· Regional Imbalances: There is unequal geographical growth of Microfinance institutions and SHGs in India. About 60% of the total SHG credit linkages in the country are concentrated in the Southern States. However, in States which have a larger share of the poor, the coverage is comparatively low. Main reason for this is the state government support, NGO concentration and public awareness.
· Over-indebtedness due to multiple borrowings and inefficient risk management: Microfinance institutions (MFI) provide financial services to the poorer section of the society in order to improve their standard of living. Therefore, over-indebtedness is major issue. Lack of risk management framework and multiple borrowings by most clients led to micro-finance crisis in India in 2008. In some cases, it has been seen that there is no apex control over the MFIs’. This sector gives loans without collateral which increases the risk of bad debts.
· Over-dependence on banking system for funding: Majority of the MFIs’ in India are registered as Non-Governmental Organizations (NGOs). They are dependent on financial institutions such as commercial banks for stabilised funding for their own lending activities. Around 80% of their funds come from banks. Most of these are private banks which charge a high rate of interest and also the term of loans is of shorter period. Most of the times, banks lend to microlending firms in order to meet their so-called priority sector loan targets (Unnikrishnan, 2012). The over dependence of Indian microfinance industry on banks make them incompetent and less reactive towards dealing with default and delinquencies (Sapundzhieva 2011)).
· Regulatory issues: Presently the Reserve Bank of India (RBI) is the regulatory body for the microfinance industry in India. However, it has traditionally catered to commercial and traditional banks rather than MFIs’. Moreover, the needs and the anatomy of micro finance industry is supremely different from that of banks. In the past the industry has undergone sporadic and unprecedented regulatory changes. Some of these have benefited the industry greatly, but a lot of issues were unaddressed, like creating barriers for entry to restrict unworthy players (PwC, 2016). Not only has it led to constant structural and operational changes but also created ambiguity in norms of conduct. Therefore, there is a need for a separate regulatory authority for this industry. Regulatory issues have led to sub-optimal performance and failure in the development of new financial products and services through which the poorer section can be benefited.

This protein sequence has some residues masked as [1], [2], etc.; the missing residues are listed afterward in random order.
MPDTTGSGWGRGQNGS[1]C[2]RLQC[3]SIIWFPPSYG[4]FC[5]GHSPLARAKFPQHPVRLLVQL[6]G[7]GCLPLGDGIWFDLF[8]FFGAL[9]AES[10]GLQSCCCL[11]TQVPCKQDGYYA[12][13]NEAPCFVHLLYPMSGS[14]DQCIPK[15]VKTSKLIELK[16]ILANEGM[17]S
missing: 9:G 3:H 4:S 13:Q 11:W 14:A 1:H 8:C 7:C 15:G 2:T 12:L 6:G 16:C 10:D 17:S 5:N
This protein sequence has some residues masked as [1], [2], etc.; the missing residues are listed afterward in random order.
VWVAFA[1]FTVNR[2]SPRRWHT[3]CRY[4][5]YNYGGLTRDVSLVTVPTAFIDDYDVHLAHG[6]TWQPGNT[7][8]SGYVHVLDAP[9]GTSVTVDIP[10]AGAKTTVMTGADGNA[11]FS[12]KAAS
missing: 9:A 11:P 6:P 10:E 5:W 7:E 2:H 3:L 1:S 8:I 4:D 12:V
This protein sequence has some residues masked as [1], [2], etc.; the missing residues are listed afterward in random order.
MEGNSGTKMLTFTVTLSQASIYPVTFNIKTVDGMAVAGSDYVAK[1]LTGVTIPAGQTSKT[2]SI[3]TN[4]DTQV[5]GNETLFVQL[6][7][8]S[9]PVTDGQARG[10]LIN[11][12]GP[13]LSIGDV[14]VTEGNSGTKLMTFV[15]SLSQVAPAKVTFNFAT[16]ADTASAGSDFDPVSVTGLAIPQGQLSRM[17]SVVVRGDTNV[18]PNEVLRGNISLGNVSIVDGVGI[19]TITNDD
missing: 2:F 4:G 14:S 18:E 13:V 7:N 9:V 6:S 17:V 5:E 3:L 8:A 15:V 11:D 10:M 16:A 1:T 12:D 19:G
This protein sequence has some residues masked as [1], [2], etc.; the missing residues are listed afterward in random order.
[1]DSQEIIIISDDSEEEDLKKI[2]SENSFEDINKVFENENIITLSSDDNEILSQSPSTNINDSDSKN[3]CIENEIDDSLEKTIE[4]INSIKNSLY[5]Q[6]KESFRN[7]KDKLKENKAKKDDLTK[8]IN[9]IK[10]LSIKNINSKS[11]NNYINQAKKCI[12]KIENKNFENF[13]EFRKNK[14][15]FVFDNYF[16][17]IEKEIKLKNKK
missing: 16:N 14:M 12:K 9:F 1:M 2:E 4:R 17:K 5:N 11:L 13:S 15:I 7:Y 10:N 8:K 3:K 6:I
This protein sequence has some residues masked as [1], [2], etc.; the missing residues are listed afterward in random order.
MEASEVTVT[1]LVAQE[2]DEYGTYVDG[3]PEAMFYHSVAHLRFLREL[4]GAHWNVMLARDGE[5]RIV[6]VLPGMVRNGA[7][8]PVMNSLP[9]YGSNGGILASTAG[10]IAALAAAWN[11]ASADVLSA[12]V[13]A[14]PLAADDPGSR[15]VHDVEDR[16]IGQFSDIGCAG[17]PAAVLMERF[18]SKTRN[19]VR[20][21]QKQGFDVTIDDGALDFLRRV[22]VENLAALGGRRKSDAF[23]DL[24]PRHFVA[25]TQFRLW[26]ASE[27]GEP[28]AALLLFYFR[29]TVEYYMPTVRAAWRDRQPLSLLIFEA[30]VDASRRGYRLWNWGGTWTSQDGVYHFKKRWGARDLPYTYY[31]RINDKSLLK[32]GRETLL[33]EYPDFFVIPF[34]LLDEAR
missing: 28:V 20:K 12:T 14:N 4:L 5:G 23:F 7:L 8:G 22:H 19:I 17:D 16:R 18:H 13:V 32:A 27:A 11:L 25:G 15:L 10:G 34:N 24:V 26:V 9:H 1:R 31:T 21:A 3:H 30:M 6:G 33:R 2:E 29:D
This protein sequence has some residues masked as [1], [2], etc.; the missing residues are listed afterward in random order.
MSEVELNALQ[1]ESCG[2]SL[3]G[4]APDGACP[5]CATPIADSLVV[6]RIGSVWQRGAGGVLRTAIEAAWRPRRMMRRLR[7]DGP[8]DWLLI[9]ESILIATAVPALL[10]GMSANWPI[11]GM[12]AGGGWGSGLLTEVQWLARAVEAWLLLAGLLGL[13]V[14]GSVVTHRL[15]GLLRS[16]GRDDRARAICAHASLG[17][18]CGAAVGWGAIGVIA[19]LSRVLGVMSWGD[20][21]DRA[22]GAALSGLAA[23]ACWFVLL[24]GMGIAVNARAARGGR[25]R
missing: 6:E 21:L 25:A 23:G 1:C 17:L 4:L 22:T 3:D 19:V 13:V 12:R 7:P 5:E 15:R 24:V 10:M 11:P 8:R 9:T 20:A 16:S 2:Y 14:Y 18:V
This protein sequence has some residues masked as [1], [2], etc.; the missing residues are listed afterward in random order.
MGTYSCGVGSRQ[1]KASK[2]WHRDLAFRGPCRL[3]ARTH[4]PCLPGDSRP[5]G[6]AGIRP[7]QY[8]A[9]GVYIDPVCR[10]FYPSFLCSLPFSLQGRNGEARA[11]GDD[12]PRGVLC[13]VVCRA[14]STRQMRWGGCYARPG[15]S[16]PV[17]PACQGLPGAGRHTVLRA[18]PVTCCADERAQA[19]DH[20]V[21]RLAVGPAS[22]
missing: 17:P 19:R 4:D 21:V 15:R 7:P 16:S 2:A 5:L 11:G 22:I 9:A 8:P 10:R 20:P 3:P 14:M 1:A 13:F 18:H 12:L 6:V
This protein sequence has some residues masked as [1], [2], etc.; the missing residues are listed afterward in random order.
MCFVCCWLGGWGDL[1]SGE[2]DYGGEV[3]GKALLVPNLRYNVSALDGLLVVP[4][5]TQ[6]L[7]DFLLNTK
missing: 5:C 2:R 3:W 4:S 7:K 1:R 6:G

· P2P Lending PROBLEMS: Lenders face exposure from defaults, and their funds (with some exceptions) are not insured. The success of P2P lenders to limit loan losses varies by lender and over time. A lender can be talked into making a bad loan with a good sob story. Compared to walking into a bank or credit union, P2P lending can take much more work, especially if the loans are funded through auction. The loan selection and bidding process can demand a level of financial sophistication many people don't have. Because this is such a new industry, there are bound to be waves of lender consolidation, interface/administrative changes, and changes to the lending practices themselves. This may be more of a burden and risk than disciplined investors are willing to allow.
· MSME LOANS: Microloan or MSME loan portfolios of non-banking financial companies (NBFC) and microfinance institutions (MFI) might see a significant increase in delinquency levels amid the Coronavirus epidemic as the lower-income groups, typically labourers and daily wage earners are likely to be hit hardest. The impact would be visible “in the urban and semi-urban portfolios before spreading to the rural portfolios,” the credit rating agency said. The risk of delinquencies also exists for financiers offering unsecured loans to SMEs who typically rely on the assessment of the estimated cash flows with high yield.